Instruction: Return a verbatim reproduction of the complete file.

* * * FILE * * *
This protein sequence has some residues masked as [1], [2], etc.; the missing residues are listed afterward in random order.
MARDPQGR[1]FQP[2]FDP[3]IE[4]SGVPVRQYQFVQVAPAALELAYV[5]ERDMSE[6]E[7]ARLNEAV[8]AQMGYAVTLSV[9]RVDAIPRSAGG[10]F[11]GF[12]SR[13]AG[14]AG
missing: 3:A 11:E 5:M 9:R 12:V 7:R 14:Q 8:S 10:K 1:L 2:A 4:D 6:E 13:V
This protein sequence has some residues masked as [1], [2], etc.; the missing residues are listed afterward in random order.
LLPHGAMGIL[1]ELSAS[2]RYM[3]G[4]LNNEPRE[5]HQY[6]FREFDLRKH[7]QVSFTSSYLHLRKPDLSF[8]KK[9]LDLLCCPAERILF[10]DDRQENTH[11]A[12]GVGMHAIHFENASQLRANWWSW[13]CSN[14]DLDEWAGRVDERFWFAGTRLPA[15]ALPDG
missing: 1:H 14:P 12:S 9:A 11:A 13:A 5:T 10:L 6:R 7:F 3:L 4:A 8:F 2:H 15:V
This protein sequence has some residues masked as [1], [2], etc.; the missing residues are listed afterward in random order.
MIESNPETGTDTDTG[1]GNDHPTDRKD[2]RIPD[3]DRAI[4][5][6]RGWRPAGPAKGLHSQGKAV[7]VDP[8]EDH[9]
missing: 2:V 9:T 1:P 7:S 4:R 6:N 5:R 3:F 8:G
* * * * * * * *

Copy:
This protein sequence has some residues masked as [1], [2], etc.; the missing residues are listed afterward in random order.
MARDPQGR[1]FQP[2]FDP[3]IE[4]SGVPVRQYQFVQVAPAALELAYV[5]ERDMSE[6]E[7]ARLNEAV[8]AQMGYAVTLSV[9]RVDAIPRSAGG[10]F[11]GF[12]SR[13]AG[14]AG
missing: 3:A 11:E 5:M 9:R 12:V 7:R 14:Q 8:S 10:K 1:L 2:A 4:D 6:E 13:V
This protein sequence has some residues masked as [1], [2], etc.; the missing residues are listed afterward in random order.
LLPHGAMGIL[1]ELSAS[2]RYM[3]G[4]LNNEPRE[5]HQY[6]FREFDLRKH[7]QVSFTSSYLHLRKPDLSF[8]KK[9]LDLLCCPAERILF[10]DDRQENTH[11]A[12]GVGMHAIHFENASQLRANWWSW[13]CSN[14]DLDEWAGRVDERFWFAGTRLPA[15]ALPDG
missing: 1:H 14:P 12:S 9:A 11:A 13:A 5:T 10:L 6:R 7:F 3:L 4:A 8:F 2:H 15:V
This protein sequence has some residues masked as [1], [2], etc.; the missing residues are listed afterward in random order.
MIESNPETGTDTDTG[1]GNDHPTDRKD[2]RIPD[3]DRAI[4][5][6]RGWRPAGPAKGLHSQGKAV[7]VDP[8]EDH[9]
missing: 2:V 9:T 1:P 7:S 4:R 6:N 5:R 3:F 8:G